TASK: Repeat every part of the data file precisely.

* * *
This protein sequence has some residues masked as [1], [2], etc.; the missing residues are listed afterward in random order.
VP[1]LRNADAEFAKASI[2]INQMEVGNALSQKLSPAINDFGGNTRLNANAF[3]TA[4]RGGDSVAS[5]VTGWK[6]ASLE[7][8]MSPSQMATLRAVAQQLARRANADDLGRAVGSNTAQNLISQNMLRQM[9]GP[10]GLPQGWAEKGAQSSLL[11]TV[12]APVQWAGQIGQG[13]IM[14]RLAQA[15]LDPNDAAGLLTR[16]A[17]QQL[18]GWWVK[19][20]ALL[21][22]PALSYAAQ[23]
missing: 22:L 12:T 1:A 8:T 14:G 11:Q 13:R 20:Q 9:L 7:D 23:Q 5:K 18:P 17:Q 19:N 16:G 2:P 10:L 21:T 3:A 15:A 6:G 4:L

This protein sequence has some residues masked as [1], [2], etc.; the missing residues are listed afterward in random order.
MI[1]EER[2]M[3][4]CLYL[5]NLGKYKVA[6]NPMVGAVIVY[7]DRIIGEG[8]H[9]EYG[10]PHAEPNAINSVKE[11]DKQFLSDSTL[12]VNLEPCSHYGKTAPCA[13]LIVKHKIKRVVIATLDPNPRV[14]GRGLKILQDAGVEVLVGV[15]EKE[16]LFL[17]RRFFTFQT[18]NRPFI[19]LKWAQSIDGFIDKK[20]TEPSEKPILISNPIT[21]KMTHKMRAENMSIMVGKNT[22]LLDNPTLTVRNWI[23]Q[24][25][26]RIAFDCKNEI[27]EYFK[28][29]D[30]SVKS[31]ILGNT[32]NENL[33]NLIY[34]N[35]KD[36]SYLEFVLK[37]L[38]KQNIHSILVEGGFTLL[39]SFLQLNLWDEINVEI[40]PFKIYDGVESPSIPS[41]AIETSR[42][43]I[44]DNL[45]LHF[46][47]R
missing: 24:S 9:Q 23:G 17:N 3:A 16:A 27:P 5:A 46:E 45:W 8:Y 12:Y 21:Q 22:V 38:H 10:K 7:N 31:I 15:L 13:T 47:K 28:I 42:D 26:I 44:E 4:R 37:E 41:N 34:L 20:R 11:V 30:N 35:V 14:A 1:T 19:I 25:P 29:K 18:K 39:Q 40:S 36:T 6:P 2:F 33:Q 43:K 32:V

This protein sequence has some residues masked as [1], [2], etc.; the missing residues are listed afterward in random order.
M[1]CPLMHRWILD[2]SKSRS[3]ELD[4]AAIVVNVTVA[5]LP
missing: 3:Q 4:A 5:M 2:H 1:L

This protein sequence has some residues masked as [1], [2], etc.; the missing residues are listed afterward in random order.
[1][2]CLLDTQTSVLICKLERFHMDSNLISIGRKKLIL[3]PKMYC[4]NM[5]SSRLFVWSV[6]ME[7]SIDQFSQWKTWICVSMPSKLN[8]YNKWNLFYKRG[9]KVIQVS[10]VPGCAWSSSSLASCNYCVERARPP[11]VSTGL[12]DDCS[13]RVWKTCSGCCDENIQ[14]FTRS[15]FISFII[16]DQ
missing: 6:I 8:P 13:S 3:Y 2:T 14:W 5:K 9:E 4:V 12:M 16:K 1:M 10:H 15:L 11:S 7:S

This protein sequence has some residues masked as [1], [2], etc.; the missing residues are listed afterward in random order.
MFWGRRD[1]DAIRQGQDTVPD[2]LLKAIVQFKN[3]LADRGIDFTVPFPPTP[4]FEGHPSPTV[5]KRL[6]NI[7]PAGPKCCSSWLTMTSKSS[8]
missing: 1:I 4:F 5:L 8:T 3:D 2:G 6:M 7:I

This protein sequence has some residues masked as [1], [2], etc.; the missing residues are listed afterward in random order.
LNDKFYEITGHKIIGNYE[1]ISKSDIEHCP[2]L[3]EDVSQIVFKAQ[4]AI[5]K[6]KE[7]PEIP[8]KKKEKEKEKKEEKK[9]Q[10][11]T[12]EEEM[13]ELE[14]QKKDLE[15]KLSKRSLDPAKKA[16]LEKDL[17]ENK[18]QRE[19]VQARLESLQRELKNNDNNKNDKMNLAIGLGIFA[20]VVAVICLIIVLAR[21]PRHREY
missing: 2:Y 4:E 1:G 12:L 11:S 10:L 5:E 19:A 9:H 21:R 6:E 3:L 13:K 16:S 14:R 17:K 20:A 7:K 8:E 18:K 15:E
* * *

This protein sequence has some residues masked as [1], [2], etc.; the missing residues are listed afterward in random order.
VP[1]LRNADAEFAKASI[2]INQMEVGNALSQKLSPAINDFGGNTRLNANAF[3]TA[4]RGGDSVAS[5]VTGWK[6]ASLE[7][8]MSPSQMATLRAVAQQLARRANADDLGRAVGSNTAQNLISQNMLRQM[9]GP[10]GLPQGWAEKGAQSSLL[11]TV[12]APVQWAGQIGQG[13]IM[14]RLAQA[15]LDPNDAAGLLTR[16]A[17]QQL[18]GWWVK[19][20]ALL[21][22]PALSYAAQ[23]
missing: 22:L 12:T 1:A 8:T 14:G 11:Q 13:R 20:Q 9:L 7:D 23:Q 5:K 18:P 17:Q 19:N 16:G 2:P 10:L 21:T 3:A 15:A 6:G 4:L

This protein sequence has some residues masked as [1], [2], etc.; the missing residues are listed afterward in random order.
MI[1]EER[2]M[3][4]CLYL[5]NLGKYKVA[6]NPMVGAVIVY[7]DRIIGEG[8]H[9]EYG[10]PHAEPNAINSVKE[11]DKQFLSDSTL[12]VNLEPCSHYGKTAPCA[13]LIVKHKIKRVVIATLDPNPRV[14]GRGLKILQDAGVEVLVGV[15]EKE[16]LFL[17]RRFFTFQT[18]NRPFI[19]LKWAQSIDGFIDKK[20]TEPSEKPILISNPIT[21]KMTHKMRAENMSIMVGKNT[22]LLDNPTLTVRNWI[23]Q[24][25][26]RIAFDCKNEI[27]EYFK[28][29]D[30]SVKS[31]ILGNT[32]NENL[33]NLIY[34]N[35]KD[36]SYLEFVLK[37]L[38]KQNIHSILVEGGFTLL[39]SFLQLNLWDEINVEI[40]PFKIYDGVESPSIPS[41]AIETSR[42][43]I[44]DNL[45]LHF[46][47]R
missing: 24:S 9:Q 23:G 17:N 3:A 16:A 27:P 5:A 46:E 45:W 8:Y 12:Y 21:Q 22:V 38:H 10:K 7:N 31:I 15:L 13:T 47:K 28:I 42:D 26:I 44:E 4:R 37:E 41:N 34:L 20:R 11:V 30:N 35:V 14:A 1:T 19:I 25:P 29:K 18:K 39:Q 40:S 36:T 6:P 2:F 33:Q 43:K 32:V

This protein sequence has some residues masked as [1], [2], etc.; the missing residues are listed afterward in random order.
M[1]CPLMHRWILD[2]SKSRS[3]ELD[4]AAIVVNVTVA[5]LP
missing: 3:Q 4:A 5:M 2:H 1:L

This protein sequence has some residues masked as [1], [2], etc.; the missing residues are listed afterward in random order.
[1][2]CLLDTQTSVLICKLERFHMDSNLISIGRKKLIL[3]PKMYC[4]NM[5]SSRLFVWSV[6]ME[7]SIDQFSQWKTWICVSMPSKLN[8]YNKWNLFYKRG[9]KVIQVS[10]VPGCAWSSSSLASCNYCVERARPP[11]VSTGL[12]DDCS[13]RVWKTCSGCCDENIQ[14]FTRS[15]FISFII[16]DQ
missing: 6:I 8:P 13:S 3:Y 2:T 14:W 5:K 9:E 4:V 12:M 16:K 1:M 10:H 15:L 11:S 7:S

This protein sequence has some residues masked as [1], [2], etc.; the missing residues are listed afterward in random order.
MFWGRRD[1]DAIRQGQDTVPD[2]LLKAIVQFKN[3]LADRGIDFTVPFPPTP[4]FEGHPSPTV[5]KRL[6]NI[7]PAGPKCCSSWLTMTSKSS[8]
missing: 1:I 4:F 5:L 8:T 3:D 2:G 6:M 7:I

This protein sequence has some residues masked as [1], [2], etc.; the missing residues are listed afterward in random order.
LNDKFYEITGHKIIGNYE[1]ISKSDIEHCP[2]L[3]EDVSQIVFKAQ[4]AI[5]K[6]KE[7]PEIP[8]KKKEKEKEKKEEKK[9]Q[10][11]T[12]EEEM[13]ELE[14]QKKDLE[15]KLSKRSLDPAKKA[16]LEKDL[17]ENK[18]QRE[19]VQARLESLQRELKNNDNNKNDKMNLAIGLGIFA[20]VVAVICLIIVLAR[21]PRHREY
missing: 2:Y 4:E 1:G 12:L 11:S 10:L 5:E 19:A 9:H 21:R 6:E 3:L 13:K 16:S 14:R 17:K 20:A 7:K 8:E 18:K 15:E